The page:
Six years ago, promises were made by governments from around the world involving the mass extinctions facing so many animal classes, chief among them the amphibian class. The governments vowed to halt the decline in biodiversity by 2o1o. Well, the International Union for Conservation of Nature (IUCN) just issued a report that says, in essence, “let’s not kid ourselves, when next year comes around, it’s going to be bleak.”
IUCN, which puts out the Red List of most endangered species, has produced a 150-page report that details the loss of biodiversity earth has experienced over the last 5 years. “Biodiversity continues to decline and next year no one will dispute that,” said the report’s senior editor. “It’s happening everywhere.”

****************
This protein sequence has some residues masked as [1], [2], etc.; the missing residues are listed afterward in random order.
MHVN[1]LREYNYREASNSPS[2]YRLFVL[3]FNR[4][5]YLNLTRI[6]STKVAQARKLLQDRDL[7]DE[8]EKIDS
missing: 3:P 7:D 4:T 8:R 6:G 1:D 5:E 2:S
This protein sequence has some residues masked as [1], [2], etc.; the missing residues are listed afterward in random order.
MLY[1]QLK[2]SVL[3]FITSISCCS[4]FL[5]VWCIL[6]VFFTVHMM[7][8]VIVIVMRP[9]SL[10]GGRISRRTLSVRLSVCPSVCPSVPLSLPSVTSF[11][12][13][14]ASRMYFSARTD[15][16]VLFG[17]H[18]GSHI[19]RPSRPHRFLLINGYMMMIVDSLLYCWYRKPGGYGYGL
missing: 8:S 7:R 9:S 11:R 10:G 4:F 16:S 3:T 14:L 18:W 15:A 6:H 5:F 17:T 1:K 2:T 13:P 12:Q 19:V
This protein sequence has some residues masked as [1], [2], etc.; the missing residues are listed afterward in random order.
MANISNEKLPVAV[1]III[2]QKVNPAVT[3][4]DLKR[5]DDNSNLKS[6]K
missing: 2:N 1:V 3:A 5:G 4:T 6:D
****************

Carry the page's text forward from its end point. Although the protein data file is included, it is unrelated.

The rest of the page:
The report shows nearly one third of amphibians, more than one in eight birds and nearly a quarter of mammals are threatened with extinction. For some plant groups, such as conifers and cycads, the situation is even more serious, with 28 percent and 52 percent threatened respectively. For all these groups, habitat destruction, through agriculture, logging and development, is the main threat and occurs worldwide.
In the case of amphibians, the fungal disease chytridiomycosis is seriously affecting an increasing number of species, complicating conservation efforts. For birds, the highest number of threatened species is found in Brazil and Indonesia, but the highest proportion of threatened or extinct birds is found on oceanic islands. Invasive species and hunting are the main threats. For mammals, unsustainable hunting is the greatest threat after habitat loss. This is having a major impact in Asia, where deforestation is also occurring at a very rapid rate.